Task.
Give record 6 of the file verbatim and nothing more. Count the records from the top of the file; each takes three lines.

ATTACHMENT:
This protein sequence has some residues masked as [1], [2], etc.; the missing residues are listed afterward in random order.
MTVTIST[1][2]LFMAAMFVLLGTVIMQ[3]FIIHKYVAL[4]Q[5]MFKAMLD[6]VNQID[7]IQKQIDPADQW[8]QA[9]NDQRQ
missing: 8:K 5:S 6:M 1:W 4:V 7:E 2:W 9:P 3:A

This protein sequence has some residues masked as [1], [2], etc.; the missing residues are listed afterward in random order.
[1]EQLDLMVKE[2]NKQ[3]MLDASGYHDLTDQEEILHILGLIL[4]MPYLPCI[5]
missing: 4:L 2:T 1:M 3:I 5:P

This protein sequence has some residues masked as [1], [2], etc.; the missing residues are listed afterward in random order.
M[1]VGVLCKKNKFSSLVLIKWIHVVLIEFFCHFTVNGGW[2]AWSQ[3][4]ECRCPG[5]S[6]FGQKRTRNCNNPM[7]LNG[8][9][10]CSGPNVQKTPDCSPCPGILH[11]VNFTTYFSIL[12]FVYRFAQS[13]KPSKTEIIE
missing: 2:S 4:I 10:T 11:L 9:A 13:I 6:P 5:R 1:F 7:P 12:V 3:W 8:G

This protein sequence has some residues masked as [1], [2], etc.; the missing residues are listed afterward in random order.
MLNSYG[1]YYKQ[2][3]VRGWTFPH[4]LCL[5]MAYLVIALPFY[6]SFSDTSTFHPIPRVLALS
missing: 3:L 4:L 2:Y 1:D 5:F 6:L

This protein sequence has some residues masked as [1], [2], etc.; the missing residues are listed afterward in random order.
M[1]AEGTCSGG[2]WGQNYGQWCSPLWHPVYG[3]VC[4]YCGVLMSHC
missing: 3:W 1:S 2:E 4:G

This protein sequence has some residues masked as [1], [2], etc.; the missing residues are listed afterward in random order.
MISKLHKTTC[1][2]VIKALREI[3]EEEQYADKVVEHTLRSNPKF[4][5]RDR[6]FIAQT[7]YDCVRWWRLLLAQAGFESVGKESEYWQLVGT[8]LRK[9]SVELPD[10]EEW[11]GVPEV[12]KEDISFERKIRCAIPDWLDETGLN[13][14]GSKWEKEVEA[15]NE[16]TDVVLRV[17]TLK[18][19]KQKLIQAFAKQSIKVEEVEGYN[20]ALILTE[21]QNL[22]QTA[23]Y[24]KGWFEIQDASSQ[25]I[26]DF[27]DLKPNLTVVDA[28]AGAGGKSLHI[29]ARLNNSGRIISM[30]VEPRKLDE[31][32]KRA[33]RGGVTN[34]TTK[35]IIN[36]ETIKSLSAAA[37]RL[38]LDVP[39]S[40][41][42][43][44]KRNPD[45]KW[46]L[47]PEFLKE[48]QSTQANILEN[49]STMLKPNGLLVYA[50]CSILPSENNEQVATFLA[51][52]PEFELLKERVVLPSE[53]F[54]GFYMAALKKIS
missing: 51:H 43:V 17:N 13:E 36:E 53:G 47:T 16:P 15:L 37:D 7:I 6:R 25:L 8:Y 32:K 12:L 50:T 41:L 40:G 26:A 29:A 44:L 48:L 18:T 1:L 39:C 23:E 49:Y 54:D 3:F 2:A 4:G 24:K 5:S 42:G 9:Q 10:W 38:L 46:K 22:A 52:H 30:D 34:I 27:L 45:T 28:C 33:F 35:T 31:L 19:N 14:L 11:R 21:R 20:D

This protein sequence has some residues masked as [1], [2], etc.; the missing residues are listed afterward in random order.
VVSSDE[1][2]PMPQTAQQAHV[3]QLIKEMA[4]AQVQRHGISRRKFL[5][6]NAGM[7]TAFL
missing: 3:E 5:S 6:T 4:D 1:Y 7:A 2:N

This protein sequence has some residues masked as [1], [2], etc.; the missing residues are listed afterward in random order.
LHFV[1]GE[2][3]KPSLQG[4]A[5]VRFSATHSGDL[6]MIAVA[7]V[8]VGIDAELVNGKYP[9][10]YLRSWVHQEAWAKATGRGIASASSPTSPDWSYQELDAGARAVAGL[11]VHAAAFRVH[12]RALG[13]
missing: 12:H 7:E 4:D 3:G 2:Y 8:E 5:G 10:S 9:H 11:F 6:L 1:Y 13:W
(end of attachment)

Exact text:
This protein sequence has some residues masked as [1], [2], etc.; the missing residues are listed afterward in random order.
MISKLHKTTC[1][2]VIKALREI[3]EEEQYADKVVEHTLRSNPKF[4][5]RDR[6]FIAQT[7]YDCVRWWRLLLAQAGFESVGKESEYWQLVGT[8]LRK[9]SVELPD[10]EEW[11]GVPEV[12]KEDISFERKIRCAIPDWLDETGLN[13][14]GSKWEKEVEA[15]NE[16]TDVVLRV[17]TLK[18][19]KQKLIQAFAKQSIKVEEVEGYN[20]ALILTE[21]QNL[22]QTA[23]Y[24]KGWFEIQDASSQ[25]I[26]DF[27]DLKPNLTVVDA[28]AGAGGKSLHI[29]ARLNNSGRIISM[30]VEPRKLDE[31][32]KRA[33]RGGVTN[34]TTK[35]IIN[36]ETIKSLSAAA[37]RL[38]LDVP[39]S[40][41][42][43][44]KRNPD[45]KW[46]L[47]PEFLKE[48]QSTQANILEN[49]STMLKPNGLLVYA[50]CSILPSENNEQVATFLA[51][52]PEFELLKERVVLPSE[53]F[54]GFYMAALKKIS
missing: 51:H 43:V 17:N 13:E 36:E 53:G 47:T 16:P 15:L 37:D 7:I 6:R 25:L 8:Y 32:K 12:L 50:T 41:L 40:G 26:A 29:A 44:L 48:L 18:T 1:L 39:C 23:E 49:Y 54:D 3:F 2:A 4:G 24:K 5:S 42:G 9:Q 10:W 38:L 46:K 22:A 52:H 30:D 34:I 27:L 45:T 28:C 33:F 35:T 31:L 19:N 14:L 11:R 21:R 20:D